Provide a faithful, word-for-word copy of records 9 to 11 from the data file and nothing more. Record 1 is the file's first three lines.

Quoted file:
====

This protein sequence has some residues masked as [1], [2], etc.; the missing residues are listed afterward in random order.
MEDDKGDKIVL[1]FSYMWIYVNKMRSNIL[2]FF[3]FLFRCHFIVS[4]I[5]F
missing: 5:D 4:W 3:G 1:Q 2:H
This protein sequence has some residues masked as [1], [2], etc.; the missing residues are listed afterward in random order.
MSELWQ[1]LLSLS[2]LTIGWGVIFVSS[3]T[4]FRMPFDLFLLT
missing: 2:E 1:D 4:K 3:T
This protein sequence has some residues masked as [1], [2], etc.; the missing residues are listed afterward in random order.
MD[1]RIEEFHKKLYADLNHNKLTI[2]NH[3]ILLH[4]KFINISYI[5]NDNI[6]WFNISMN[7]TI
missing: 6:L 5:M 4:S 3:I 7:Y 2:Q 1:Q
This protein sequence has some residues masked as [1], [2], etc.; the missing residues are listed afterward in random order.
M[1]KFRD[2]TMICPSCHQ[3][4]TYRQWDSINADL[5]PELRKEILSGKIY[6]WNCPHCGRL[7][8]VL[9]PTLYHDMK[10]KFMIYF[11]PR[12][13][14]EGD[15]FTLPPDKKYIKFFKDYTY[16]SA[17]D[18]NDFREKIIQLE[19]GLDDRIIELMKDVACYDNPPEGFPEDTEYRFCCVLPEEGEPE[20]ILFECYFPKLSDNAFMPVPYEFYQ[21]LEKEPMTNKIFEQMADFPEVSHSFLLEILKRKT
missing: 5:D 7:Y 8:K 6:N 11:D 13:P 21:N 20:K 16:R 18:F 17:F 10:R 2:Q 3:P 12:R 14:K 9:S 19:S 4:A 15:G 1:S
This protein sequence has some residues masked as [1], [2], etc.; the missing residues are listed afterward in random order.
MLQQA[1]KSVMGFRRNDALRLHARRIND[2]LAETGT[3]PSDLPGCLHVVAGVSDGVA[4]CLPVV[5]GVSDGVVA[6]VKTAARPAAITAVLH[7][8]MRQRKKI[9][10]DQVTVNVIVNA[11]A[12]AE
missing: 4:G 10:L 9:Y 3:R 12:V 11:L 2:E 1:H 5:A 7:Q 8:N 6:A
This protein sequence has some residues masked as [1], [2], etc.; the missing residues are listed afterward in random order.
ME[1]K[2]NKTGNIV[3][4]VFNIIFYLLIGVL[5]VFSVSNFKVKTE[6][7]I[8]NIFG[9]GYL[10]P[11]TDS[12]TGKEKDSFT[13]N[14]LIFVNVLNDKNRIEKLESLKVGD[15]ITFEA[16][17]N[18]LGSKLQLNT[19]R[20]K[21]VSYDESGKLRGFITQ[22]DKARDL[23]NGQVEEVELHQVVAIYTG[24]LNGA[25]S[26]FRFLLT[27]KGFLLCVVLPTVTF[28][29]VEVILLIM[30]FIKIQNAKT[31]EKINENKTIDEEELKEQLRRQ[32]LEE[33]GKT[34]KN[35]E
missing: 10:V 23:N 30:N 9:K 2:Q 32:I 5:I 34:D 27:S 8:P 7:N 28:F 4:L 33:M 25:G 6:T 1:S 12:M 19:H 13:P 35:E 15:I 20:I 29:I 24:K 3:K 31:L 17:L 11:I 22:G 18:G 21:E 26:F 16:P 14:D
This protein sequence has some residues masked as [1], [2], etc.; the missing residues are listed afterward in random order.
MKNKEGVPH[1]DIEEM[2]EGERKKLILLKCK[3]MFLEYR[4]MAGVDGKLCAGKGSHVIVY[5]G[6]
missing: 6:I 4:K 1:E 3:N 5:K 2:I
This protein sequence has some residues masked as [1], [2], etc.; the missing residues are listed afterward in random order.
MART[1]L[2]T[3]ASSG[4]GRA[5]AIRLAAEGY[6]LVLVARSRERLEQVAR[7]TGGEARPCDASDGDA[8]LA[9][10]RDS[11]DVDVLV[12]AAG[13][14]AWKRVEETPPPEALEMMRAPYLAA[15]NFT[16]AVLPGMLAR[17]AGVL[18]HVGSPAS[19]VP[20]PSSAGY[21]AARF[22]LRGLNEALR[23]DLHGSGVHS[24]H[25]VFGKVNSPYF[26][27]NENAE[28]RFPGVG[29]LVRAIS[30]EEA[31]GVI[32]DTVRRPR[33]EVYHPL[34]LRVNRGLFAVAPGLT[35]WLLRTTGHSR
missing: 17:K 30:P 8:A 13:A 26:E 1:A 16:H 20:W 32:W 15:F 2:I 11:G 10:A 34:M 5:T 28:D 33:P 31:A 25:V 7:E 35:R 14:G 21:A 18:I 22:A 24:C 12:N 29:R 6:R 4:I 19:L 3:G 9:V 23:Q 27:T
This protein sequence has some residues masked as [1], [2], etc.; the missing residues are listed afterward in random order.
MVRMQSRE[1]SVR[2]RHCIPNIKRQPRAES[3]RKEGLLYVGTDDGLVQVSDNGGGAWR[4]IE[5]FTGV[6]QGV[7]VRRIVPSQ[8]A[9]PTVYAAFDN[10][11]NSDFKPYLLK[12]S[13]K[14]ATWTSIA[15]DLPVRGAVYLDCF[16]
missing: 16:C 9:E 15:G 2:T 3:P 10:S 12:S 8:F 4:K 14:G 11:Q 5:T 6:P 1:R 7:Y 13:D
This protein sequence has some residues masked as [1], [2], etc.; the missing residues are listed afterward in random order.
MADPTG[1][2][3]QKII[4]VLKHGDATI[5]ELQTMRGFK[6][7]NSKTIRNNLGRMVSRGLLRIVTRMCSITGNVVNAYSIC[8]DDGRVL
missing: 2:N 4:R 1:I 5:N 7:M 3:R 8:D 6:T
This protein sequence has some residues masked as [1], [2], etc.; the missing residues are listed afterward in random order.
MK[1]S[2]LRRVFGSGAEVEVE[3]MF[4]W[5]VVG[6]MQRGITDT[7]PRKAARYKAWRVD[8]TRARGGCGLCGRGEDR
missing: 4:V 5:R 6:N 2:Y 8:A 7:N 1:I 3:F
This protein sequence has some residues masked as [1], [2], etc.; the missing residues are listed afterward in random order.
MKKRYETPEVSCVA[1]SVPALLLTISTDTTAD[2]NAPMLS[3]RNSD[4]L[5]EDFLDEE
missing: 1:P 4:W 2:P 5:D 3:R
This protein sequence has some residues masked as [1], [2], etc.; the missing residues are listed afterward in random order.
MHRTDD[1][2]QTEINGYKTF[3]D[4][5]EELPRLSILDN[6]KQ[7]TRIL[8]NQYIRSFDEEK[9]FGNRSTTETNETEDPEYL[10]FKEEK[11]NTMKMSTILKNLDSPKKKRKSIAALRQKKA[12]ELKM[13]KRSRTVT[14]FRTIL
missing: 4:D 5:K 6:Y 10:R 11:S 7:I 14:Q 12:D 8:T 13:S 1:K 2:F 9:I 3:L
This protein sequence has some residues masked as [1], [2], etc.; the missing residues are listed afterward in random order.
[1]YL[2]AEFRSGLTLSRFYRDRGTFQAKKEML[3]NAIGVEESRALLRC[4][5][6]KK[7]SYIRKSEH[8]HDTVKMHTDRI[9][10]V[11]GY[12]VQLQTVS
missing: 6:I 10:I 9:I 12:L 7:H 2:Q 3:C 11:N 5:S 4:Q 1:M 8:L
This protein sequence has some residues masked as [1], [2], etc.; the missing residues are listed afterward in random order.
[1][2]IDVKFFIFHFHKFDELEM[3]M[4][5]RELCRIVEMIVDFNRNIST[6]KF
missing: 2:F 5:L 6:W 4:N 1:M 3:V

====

This protein sequence has some residues masked as [1], [2], etc.; the missing residues are listed afterward in random order.
MVRMQSRE[1]SVR[2]RHCIPNIKRQPRAES[3]RKEGLLYVGTDDGLVQVSDNGGGAWR[4]IE[5]FTGV[6]QGV[7]VRRIVPSQ[8]A[9]PTVYAAFDN[10][11]NSDFKPYLLK[12]S[13]K[14]ATWTSIA[15]DLPVRGAVYLDCF[16]
missing: 16:C 9:E 15:G 2:T 3:P 10:S 12:S 8:F 4:K 14:G 11:Q 5:T 6:P 1:R 7:Y 13:D
This protein sequence has some residues masked as [1], [2], etc.; the missing residues are listed afterward in random order.
MADPTG[1][2][3]QKII[4]VLKHGDATI[5]ELQTMRGFK[6][7]NSKTIRNNLGRMVSRGLLRIVTRMCSITGNVVNAYSIC[8]DDGRVL
missing: 2:N 4:R 1:I 5:N 7:M 3:R 8:D 6:T
This protein sequence has some residues masked as [1], [2], etc.; the missing residues are listed afterward in random order.
MK[1]S[2]LRRVFGSGAEVEVE[3]MF[4]W[5]VVG[6]MQRGITDT[7]PRKAARYKAWRVD[8]TRARGGCGLCGRGEDR
missing: 4:V 5:R 6:N 2:Y 8:A 7:N 1:I 3:F